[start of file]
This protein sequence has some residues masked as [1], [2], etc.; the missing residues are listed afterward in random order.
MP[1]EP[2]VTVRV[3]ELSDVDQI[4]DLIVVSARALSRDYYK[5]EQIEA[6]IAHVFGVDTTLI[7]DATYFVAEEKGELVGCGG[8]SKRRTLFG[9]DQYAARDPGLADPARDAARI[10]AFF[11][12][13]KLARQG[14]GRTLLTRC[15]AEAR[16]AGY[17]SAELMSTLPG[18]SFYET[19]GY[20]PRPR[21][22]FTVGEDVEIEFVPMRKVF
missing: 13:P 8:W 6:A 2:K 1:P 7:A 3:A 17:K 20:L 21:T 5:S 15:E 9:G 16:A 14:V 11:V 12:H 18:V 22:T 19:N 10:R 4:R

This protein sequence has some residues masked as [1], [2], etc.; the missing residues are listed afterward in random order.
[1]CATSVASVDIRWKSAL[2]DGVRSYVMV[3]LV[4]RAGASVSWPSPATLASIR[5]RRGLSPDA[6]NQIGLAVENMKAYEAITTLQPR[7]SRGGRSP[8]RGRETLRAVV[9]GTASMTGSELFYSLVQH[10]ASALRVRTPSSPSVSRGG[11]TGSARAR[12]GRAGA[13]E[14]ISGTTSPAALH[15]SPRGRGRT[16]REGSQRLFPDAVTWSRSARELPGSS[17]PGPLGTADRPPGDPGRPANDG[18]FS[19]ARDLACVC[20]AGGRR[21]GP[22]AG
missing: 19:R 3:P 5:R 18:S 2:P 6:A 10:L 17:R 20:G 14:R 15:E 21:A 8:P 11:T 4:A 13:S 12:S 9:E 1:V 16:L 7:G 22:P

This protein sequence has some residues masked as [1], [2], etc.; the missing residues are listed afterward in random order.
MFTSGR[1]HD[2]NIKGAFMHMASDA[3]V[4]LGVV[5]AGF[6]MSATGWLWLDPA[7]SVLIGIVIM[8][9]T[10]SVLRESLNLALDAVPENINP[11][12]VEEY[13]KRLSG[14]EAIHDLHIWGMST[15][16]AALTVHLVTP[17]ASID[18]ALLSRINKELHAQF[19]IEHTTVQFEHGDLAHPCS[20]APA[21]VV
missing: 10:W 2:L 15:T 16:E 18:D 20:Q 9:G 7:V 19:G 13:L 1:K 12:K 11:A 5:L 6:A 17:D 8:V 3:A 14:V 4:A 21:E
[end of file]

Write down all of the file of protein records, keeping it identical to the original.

This protein sequence has some residues masked as [1], [2], etc.; the missing residues are listed afterward in random order.
MP[1]EP[2]VTVRV[3]ELSDVDQI[4]DLIVVSARALSRDYYK[5]EQIEA[6]IAHVFGVDTTLI[7]DATYFVAEEKGELVGCGG[8]SKRRTLFG[9]DQYAARDPGLADPARDAARI[10]AFF[11][12][13]KLARQG[14]GRTLLTRC[15]AEAR[16]AGY[17]SAELMSTLPG[18]SFYET[19]GY[20]PRPR[21][22]FTVGEDVEIEFVPMRKVF
missing: 13:P 8:W 6:A 2:K 1:P 7:A 3:A 17:K 20:L 21:T 5:S 15:E 9:G 16:A 14:V 11:V 12:H 18:V 22:T 19:N 10:R 4:R

This protein sequence has some residues masked as [1], [2], etc.; the missing residues are listed afterward in random order.
[1]CATSVASVDIRWKSAL[2]DGVRSYVMV[3]LV[4]RAGASVSWPSPATLASIR[5]RRGLSPDA[6]NQIGLAVENMKAYEAITTLQPR[7]SRGGRSP[8]RGRETLRAVV[9]GTASMTGSELFYSLVQH[10]ASALRVRTPSSPSVSRGG[11]TGSARAR[12]GRAGA[13]E[14]ISGTTSPAALH[15]SPRGRGRT[16]REGSQRLFPDAVTWSRSARELPGSS[17]PGPLGTADRPPGDPGRPANDG[18]FS[19]ARDLACVC[20]AGGRR[21]GP[22]AG
missing: 19:R 3:P 5:R 18:S 2:P 6:A 10:L 17:R 20:G 14:R 15:E 21:A 8:P 11:T 4:A 13:S 12:S 9:E 1:V 16:L 7:G 22:P

This protein sequence has some residues masked as [1], [2], etc.; the missing residues are listed afterward in random order.
MFTSGR[1]HD[2]NIKGAFMHMASDA[3]V[4]LGVV[5]AGF[6]MSATGWLWLDPA[7]SVLIGIVIM[8][9]T[10]SVLRESLNLALDAVPENINP[11][12]VEEY[13]KRLSG[14]EAIHDLHIWGMST[15][16]AALTVHLVTP[17]ASID[18]ALLSRINKELHAQF[19]IEHTTVQFEHGDLAHPCS[20]APA[21]VV
missing: 10:W 2:L 15:T 16:E 18:D 20:Q 9:G 7:V 19:G 13:L 1:K 12:K 11:A 5:L 6:A 17:D 8:V 3:A 14:V 4:A 21:E